Actually all of the recent pupils that ran amok got their guns from rifle clubs/shooting ranges. Unfortunately our polititians like these clubs, otherwise they would be prohibited. This would make it much harder for pupils to get guns.
    Anyway, most Germans already buy their games in the UK or Austria due to the stupid censorship in Germany. I’m 24 years old and my government wants to tell me what to play.
    Now I’ll go and take part in the european election. At least I know which party I wont vote for ;D.

  9. Christian says:

    Well..politicians here in Germany (as well in most other (European?) countries) tend to always demand to ban things. After all, it’s election year (not only European Parliament, but also we’re voting who will be the next Bundeskanzler).
    The discussion about banning violent videogames is restarted with each killing spree, and the discussions about it are mostly more about publicity than about the real facts and causes or the victims.
    The latest thing was a proposed law to ban paintball, because it was thought to lead to some sort of para-militaristic training for future killing-sprees. Or something.
    The discussions would be quite funny in fact, if the matter wasn’t so serious. And the people leading those discussions in public are mostly so furiously incompetent that it really hurts sometimes.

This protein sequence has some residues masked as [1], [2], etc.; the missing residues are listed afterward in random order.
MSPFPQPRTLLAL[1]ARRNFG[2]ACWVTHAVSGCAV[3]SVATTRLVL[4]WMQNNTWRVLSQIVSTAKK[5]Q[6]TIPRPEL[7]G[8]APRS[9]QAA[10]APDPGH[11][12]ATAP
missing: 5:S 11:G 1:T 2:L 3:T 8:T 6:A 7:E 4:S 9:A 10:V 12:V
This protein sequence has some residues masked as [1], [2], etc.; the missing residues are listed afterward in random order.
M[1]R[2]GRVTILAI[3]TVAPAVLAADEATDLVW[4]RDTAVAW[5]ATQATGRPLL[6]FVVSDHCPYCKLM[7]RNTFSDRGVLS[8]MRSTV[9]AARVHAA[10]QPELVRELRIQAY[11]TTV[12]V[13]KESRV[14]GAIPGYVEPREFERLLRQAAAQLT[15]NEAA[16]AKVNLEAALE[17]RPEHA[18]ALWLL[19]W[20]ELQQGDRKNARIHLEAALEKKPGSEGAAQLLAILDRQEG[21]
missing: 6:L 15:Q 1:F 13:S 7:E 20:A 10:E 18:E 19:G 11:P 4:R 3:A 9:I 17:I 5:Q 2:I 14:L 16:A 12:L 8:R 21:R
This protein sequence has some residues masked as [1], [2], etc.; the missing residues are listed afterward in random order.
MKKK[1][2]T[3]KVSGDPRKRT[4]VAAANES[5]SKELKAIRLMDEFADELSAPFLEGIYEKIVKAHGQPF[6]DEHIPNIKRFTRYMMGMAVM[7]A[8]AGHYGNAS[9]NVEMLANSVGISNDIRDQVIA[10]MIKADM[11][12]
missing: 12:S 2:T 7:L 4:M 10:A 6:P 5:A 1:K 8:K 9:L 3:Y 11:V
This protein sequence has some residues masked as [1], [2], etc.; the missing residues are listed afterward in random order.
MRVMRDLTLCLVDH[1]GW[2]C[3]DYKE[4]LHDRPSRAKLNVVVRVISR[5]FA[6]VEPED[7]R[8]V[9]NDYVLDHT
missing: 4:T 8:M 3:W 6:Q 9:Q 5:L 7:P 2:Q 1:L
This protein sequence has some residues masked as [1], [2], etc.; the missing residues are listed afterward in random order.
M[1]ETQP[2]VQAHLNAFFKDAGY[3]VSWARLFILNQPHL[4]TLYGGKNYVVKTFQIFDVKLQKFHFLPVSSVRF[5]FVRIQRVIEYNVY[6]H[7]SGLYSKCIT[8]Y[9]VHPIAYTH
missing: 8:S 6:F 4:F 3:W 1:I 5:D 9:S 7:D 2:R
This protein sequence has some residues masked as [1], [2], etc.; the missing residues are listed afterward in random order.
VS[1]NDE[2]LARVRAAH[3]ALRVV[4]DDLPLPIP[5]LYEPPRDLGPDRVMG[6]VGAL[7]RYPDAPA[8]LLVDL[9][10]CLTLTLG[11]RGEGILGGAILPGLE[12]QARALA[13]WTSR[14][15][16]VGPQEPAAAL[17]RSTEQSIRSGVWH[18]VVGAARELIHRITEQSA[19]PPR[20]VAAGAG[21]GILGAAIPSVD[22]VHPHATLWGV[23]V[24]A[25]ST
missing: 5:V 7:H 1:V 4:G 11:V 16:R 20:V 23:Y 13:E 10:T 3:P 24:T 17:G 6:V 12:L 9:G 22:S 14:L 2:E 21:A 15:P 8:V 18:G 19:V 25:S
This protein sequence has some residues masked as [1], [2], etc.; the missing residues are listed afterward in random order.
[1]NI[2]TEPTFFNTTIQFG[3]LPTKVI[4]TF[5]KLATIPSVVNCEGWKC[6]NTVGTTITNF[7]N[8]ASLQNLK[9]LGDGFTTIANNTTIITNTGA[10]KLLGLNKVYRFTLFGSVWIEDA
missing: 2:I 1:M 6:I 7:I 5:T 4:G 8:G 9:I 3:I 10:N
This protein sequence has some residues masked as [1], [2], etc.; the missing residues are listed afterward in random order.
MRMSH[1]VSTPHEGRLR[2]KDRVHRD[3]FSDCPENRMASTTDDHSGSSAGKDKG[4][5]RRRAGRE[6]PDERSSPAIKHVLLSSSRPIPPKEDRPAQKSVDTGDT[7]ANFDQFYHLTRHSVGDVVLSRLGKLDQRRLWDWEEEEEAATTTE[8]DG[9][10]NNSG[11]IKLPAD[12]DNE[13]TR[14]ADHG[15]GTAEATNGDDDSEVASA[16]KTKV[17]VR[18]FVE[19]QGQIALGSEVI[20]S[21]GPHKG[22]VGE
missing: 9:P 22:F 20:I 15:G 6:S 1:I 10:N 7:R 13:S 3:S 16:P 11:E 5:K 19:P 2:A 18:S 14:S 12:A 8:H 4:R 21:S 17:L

It really is a shame for german developers though, seeing the economic cryisis and all.

    Enough ranting, tl;dr: Let’s ban table-tennis already!!

    Yes, German above me there is right: most adults buy their games from play of cdwow. Except for Steam-games, we still can’t buy Unreal-Tournament over here.

    And: Yes, go and vote if you’re in Europe and haven’t done so. Who doesn’t vote isn’t allowed to complain afterwards. :D

  10. qrter says:

    Before clicking that link I was almost sure it was going to be that Newswipe clip. Nice.

  11. Piispa says:

    Won’t somebody think of the children?!

  12. Dubbill says:

    That Newswipe piece is so upsetting. Gets me every time :(

  13. derFeef says:

    Were there violant videogames in the 1940´s already ?

  14. cliffski says:

    This ban is silly, and I oppose it. However, I also strongly oppose some of the over-the-top sadistic shit shovelware games like ‘manhunt’ that companies churn out, knowing they can easily trick the mass gaming media to blindly support them.

    I *do* think violent games affect people, just like violent TV, movies and other culture does. Anyone who thinks otherwise should read up on the studies of the psychological effects of advertising (I recommend ‘the advertised mind), specifically the way the amigdala processes emotional responses before our conscious mind kicks in. We might *know* its just a game, but the automatic emotional responses in our brains are influenced before we even get to think about it.
    I’d also strongly recommend this:

    link to

    This is about bhutan. Effectively, this is a huge country-wide experiment in what happens when you introduce TV to a country. It’s pretty scary stuff, and highly relevant to the topic of what effect this might have.